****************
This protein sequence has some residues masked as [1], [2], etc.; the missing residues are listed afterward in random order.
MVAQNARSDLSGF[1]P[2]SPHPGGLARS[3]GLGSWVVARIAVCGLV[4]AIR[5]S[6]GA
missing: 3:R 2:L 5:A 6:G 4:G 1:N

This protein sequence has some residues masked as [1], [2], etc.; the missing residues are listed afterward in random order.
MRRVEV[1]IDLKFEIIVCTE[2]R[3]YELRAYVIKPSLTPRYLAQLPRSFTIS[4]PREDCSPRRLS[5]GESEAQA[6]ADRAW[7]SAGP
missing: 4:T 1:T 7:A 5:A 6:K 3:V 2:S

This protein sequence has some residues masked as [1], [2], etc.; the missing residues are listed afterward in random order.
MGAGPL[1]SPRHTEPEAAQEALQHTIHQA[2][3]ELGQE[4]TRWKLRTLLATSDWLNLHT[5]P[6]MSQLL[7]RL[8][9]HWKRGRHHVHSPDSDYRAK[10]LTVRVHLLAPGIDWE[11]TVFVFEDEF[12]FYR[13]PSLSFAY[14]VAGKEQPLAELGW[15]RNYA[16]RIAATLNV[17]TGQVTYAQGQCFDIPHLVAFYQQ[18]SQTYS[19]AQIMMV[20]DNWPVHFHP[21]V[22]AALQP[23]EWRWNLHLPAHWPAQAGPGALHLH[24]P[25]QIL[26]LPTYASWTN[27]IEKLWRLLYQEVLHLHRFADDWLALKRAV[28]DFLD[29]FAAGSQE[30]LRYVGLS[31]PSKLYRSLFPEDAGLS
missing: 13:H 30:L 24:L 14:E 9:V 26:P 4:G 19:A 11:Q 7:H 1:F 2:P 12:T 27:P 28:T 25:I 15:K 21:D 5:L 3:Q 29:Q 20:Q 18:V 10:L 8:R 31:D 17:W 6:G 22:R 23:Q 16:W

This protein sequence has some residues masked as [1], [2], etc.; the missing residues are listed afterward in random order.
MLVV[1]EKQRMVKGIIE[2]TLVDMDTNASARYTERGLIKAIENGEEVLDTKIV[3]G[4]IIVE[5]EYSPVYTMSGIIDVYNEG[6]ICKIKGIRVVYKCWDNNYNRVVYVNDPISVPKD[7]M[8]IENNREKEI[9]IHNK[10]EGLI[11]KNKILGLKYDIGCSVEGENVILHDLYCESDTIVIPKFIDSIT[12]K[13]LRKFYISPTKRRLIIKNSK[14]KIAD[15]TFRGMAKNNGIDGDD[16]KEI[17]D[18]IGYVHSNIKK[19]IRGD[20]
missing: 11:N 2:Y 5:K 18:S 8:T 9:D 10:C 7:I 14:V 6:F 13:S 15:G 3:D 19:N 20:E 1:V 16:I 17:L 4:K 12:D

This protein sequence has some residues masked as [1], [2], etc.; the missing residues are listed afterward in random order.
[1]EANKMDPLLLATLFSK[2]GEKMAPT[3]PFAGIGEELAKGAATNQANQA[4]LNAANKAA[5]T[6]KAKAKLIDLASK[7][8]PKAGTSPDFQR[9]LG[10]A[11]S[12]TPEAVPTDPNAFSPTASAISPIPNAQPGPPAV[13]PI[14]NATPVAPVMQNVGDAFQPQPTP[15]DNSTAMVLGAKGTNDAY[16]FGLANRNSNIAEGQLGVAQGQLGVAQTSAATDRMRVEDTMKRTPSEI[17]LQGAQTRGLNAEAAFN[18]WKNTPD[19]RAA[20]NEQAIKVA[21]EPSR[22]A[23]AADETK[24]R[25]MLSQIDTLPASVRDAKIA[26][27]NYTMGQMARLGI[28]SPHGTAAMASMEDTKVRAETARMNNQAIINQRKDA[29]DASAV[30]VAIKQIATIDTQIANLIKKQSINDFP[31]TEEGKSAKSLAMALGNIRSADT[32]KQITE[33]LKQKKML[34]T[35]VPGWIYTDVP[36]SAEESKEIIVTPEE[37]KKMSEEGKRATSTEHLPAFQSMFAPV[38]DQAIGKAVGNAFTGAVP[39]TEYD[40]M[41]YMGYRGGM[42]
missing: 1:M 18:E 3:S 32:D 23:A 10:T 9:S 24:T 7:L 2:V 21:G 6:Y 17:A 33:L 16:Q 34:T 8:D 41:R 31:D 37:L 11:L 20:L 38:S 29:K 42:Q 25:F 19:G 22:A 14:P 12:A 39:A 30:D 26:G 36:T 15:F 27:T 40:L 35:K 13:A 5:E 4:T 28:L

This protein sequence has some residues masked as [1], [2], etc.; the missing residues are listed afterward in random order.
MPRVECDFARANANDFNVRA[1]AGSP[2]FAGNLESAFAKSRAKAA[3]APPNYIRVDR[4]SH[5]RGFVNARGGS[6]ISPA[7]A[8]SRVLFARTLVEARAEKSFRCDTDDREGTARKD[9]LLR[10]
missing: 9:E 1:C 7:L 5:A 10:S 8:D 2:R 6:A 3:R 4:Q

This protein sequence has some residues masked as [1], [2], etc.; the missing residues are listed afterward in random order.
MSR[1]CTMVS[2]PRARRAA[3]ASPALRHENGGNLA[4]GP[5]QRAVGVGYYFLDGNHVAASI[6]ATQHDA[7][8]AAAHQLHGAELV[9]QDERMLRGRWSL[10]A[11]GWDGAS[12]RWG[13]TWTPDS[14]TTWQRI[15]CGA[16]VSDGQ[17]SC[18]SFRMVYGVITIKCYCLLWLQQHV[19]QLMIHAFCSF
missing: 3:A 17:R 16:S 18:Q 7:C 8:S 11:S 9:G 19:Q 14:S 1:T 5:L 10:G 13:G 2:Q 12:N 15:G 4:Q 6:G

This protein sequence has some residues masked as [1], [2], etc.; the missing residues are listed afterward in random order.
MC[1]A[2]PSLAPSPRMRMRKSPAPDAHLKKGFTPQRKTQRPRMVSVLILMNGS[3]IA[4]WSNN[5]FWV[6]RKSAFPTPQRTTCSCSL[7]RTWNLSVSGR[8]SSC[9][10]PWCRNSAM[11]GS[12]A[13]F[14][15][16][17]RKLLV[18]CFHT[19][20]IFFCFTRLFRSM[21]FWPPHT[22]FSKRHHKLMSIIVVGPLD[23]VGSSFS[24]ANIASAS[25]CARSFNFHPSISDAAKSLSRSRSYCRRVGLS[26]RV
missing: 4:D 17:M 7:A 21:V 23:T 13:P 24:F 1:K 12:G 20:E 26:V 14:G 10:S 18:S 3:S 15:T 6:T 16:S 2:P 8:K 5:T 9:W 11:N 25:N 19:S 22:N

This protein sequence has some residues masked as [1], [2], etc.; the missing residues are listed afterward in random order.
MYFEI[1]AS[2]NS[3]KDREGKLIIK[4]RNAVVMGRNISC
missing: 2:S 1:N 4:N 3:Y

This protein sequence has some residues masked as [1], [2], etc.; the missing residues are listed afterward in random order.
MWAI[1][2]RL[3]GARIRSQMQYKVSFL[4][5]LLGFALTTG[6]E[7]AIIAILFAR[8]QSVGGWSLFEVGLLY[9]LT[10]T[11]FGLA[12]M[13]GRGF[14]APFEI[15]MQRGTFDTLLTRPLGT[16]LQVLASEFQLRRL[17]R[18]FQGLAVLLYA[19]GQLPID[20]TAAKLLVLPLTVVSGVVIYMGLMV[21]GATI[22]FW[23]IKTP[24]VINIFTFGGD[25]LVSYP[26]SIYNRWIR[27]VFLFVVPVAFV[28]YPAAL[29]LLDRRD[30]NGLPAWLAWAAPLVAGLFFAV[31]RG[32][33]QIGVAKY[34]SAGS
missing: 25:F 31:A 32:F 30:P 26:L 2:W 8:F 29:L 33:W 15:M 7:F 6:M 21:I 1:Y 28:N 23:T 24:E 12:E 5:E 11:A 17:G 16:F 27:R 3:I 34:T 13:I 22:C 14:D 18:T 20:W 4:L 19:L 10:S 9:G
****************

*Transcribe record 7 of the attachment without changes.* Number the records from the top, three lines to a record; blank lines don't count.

This protein sequence has some residues masked as [1], [2], etc.; the missing residues are listed afterward in random order.
MSR[1]CTMVS[2]PRARRAA[3]ASPALRHENGGNLA[4]GP[5]QRAVGVGYYFLDGNHVAASI[6]ATQHDA[7][8]AAAHQLHGAELV[9]QDERMLRGRWSL[10]A[11]GWDGAS[12]RWG[13]TWTPDS[14]TTWQRI[15]CGA[16]VSDGQ[17]SC[18]SFRMVYGVITIKCYCLLWLQQHV[19]QLMIHAFCSF
missing: 3:A 17:R 16:S 18:Q 7:C 8:S 11:S 9:G 19:Q 14:S 1:T 5:L 10:G 13:G 2:Q 12:N 15:G 4:Q 6:G